Les Kinsolving hosts a daily talk show for WCBM in Baltimore. His radio commentaries are syndicated nationally. His show can be heard on the Internet 9-11 p.m. Eastern each weekday. Before going into broadcasting, Kinsolving was a newspaper reporter and columnist – twice nominated for the Pulitzer Prize for his commentary. Kinsolving's maverick reporting style is chronicled in a book written by his daughter, Kathleen Kinsolving, titled, "Gadfly."More ↓Less ↑
‘Boys swimming on girls’ teams find success – then draw jeers’
That is the Nov. 19 headline in the New York Times.
It tells of the Massachusetts South Division’s fall swimming and diving championships for girls – whose record in the 50-yard freestyle was broken by the winner: Will Higgins.
Will is not for Wilma, because Will is a boy.
So what is a boy doing competing in a championship race for girls? Will’s Norwood High School athletic director, Brian Mcdonough, while congratulating Will Higgins, was asked about Will competing in a girl’s swimming contest.
He replied: “I didn’t want to get into that.”
Will Higgins is a high-school senior who is among “roughly two dozen boys competing on girls teams in Massachusetts – because their schools do not have boys swimming programs. The boys are able to disregard this one-gender-only rule because of the open access amendment to the Massachusetts Constitution. That amendment was voted into law in the 1970s. It mandates that boys and girls must be afforded equal access to athletics.”
The Times report has no explanation of why Norwood High has a girls swimming team – but no boys swimming team. And what, pray tell, will happen if this national publicity for a girls team male winner results in attracting so many other males to this female team that the males eventually replace all the females?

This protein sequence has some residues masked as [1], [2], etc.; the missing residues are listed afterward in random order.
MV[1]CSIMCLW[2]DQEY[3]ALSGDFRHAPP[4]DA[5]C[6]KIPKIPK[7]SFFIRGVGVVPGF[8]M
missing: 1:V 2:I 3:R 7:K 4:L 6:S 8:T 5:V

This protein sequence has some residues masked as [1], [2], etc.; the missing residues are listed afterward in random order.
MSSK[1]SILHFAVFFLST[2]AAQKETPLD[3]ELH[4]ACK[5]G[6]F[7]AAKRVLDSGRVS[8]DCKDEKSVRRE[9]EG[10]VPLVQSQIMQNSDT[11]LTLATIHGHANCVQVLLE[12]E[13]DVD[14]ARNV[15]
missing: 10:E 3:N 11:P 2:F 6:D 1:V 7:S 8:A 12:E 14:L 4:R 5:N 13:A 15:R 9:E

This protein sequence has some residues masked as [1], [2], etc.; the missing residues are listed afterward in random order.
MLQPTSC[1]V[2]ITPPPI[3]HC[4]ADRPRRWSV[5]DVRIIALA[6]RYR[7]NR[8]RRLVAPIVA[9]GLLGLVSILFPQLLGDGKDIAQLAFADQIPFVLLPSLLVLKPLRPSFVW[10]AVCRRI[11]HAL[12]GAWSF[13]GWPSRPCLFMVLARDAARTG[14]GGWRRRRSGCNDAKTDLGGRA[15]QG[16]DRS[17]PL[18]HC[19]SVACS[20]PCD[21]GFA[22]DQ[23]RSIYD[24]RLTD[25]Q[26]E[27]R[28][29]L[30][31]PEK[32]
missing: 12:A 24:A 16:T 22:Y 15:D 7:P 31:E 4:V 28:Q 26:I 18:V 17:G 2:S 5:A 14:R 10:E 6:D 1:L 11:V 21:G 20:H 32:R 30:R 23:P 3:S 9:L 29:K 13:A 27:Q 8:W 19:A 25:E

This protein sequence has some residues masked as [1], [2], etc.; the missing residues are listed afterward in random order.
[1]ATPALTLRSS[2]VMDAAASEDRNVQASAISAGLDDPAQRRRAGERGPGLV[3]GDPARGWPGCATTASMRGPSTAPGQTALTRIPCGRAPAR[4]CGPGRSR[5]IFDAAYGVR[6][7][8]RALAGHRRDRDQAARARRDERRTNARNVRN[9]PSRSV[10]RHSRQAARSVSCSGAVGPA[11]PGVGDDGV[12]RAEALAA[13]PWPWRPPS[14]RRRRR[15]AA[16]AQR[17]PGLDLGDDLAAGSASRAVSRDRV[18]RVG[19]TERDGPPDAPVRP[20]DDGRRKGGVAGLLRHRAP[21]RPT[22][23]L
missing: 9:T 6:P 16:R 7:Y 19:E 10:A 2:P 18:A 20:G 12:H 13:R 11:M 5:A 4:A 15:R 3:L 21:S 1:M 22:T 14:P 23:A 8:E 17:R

The Times goes on to quote Sarah Hooper, a senior at Needham High, who is the fourth-fastest female entrant and who finds the situation difficult to swallow.
“It’s really frustrating to see how athletic directors and school administrators aren’t doing anything,” she said. “They really aren’t advocating for us. I understand there isn’t an opportunity for these boys, but it infuriates me that they can’t combine two schools’ boys to create one team or have them compete in separate meets. The way it is now, the boys are taking recognition away from girls who’ve worked hard and deserve it.”
“Cooler heads are not found in the bleachers. At the Bay State conference meet earlier this month, Hooper’s father, Eric, lost his composure after watching her get beaten by boys. While waiting for her after the race, he said to her male competitors, ‘Good job for beating the girls.’
“Eric Hooper was reprimanded by Needham High administrators, who told him not to attend the sectional meet. But he will be in the stands at the Zesiger Sports and Fitness Center on M.I.T’s campus to watch his daughter compete in the 50 and 100 freestyle events.
“‘It was wrong of me to say what I did,’ Hooper said. ‘I was just frustrated, basically, because I feel it is totally inappropriate for boys who are bigger and stronger to be competing against girls.’
“Over the years, there have been girls wrestling on boys teams or playing football or ice hockey. Boys have been on field hockey teams and girls have competed alongside boys in golf.
“But in wrestling, boys and girls of the same weight compete against each other.”
And let me ask the question: How on earth can the referees in this co-ed wrestling be certain that none of the male wrestlers’ clutching, grasping, holding and seizing of their female opponents has sexual intent at all?